NIH pilot to help move heart-graft technology to market fasterA UAB-led team is one of 24 to receive an inaugural NIH Innovation Corps grant that will enable them to develop a much better understanding of the commercial landscape for a vascular graft technology and significantly refine its plan for bringing it to market.Competition produces creative proposals to reduce obesityNine researchers are halfway to the prize money for their winning entries in the annual Creativity is a Decision Awards. To collect prize money, winners must submit their proposal to an extramural sponsoring authority by Nov. 5.Study to examine how healthy moms pass deadly bacteria to infantsNarayana Sthanam, Ph.D., professor of structural biology, is working to discover how GBS escapes the mother’s natural defense systems in hopes that knowledge will lead to a therapeutic intervention. His research is funded by a $1 million R01 grant from the NIH/NIAID.UAB enrolls nation’s first patient in Phase III drug trial for preeclampsiaIf successful, the drug would be a significant clinical breakthrough for reducing pre-term births and infant mortality.Friedman committed to improving therapies for children with brain cancer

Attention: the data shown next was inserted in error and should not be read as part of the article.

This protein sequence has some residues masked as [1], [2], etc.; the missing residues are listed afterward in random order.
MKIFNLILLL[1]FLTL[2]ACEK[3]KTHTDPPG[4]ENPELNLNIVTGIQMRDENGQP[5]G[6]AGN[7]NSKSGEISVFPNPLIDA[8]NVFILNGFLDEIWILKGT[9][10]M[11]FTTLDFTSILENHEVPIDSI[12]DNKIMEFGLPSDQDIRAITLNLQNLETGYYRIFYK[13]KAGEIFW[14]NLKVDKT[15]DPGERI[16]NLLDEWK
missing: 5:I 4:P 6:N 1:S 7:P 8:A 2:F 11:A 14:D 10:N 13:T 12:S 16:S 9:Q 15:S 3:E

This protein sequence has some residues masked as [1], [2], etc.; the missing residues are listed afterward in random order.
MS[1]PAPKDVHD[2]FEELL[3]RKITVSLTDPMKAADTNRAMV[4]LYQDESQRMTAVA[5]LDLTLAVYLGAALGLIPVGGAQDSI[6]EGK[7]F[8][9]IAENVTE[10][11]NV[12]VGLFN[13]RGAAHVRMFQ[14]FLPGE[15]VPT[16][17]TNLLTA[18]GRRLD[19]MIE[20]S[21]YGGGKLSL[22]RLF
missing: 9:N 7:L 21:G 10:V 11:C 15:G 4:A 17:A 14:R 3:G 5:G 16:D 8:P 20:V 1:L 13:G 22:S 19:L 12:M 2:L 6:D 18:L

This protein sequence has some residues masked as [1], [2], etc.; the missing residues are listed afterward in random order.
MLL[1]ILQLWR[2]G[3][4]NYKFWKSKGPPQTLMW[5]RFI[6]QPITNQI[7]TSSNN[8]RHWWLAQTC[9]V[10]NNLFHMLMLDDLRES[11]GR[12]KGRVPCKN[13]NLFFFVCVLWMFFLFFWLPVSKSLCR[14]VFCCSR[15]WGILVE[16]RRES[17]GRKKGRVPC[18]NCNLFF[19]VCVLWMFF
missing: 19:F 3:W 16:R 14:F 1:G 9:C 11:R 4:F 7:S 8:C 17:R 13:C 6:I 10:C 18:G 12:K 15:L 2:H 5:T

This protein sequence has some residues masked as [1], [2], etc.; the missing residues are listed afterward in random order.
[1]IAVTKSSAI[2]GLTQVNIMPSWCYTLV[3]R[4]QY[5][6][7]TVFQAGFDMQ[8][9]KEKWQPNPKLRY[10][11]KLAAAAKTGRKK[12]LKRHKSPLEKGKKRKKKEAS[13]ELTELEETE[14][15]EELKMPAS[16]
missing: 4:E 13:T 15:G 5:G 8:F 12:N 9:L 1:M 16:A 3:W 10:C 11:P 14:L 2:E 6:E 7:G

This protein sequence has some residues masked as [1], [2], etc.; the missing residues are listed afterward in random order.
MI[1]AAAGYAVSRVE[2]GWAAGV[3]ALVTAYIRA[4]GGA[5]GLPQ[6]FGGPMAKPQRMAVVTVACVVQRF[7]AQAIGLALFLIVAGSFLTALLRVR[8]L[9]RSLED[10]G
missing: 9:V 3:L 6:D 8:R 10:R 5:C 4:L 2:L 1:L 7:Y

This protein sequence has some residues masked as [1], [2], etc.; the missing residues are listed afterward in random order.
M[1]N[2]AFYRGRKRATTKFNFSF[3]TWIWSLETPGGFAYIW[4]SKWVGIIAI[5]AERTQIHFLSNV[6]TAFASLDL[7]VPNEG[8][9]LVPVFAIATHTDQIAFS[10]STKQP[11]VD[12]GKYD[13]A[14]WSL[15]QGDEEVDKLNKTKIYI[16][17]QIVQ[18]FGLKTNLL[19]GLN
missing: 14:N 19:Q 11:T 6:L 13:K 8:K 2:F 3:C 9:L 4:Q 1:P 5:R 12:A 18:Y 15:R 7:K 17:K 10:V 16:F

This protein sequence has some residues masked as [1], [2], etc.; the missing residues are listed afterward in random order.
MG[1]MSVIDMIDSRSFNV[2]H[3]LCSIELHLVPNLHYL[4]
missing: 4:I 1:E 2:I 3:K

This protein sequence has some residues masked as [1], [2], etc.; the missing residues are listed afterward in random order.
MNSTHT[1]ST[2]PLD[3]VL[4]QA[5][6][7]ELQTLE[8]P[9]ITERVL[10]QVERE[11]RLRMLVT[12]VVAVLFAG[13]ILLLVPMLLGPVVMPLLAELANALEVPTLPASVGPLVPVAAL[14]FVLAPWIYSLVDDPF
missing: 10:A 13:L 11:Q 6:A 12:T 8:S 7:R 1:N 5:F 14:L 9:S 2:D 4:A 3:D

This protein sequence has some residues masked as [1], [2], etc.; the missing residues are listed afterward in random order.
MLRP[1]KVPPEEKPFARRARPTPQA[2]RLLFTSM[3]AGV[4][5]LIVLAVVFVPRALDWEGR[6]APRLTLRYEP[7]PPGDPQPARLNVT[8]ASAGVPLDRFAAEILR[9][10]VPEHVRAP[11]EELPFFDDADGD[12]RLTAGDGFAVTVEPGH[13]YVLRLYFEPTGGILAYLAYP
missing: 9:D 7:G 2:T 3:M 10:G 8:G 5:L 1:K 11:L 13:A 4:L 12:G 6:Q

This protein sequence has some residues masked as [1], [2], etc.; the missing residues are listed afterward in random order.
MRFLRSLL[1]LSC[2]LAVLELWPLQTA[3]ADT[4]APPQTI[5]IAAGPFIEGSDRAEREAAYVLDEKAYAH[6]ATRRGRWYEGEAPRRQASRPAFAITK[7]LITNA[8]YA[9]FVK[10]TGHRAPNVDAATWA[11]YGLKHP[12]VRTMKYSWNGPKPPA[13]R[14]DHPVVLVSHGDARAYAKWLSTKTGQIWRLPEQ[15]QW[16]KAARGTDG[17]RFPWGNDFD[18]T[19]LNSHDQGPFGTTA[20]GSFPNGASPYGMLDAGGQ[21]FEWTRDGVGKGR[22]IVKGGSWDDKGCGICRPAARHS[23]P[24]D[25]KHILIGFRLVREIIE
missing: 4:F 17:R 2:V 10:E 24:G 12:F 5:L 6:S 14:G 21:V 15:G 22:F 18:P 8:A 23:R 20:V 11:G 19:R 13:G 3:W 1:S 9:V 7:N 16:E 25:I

Gregory Friedman, M.D., is working to combat medulloblastoma — the most common malignant pediatric brain tumor — using genetically altered viruses that kill cancer cells and leave normal cells untouched.New approach for HPV screening can be effective in developing countriesThe first HPV and cytology study conducted in rural Nepal suggests self-collected samples may offer effective screening for the deadly infection.No evidence eating fruits and vegetables promotes weight-loss
Eating more fruits and vegetables is good for a number of reasons, but weight-loss isn’t necessarily one of them, UAB researchers say.Simulator to help children learn to cross streets safelyProfessor David Schwebel, Ph.D., developed a new virtual-reality system to help reduce pedestrian injuries and deaths among children.Discovery of how brain tumor cells move points to possible therapyResearch that sheds light on the way gliomas migrate and cause brain tumors may reveal a new avenue to kill them. The findings, published June 19 in Nature Communications, show that gliomas disrupt normal neural connections and hijack control of blood vessels — which may open the door for chemotherapy.Informatics Institute will bridge big data and biomedical researchA new initiative in the School of Medicine will deliver the data to help drive research and advance discoveries.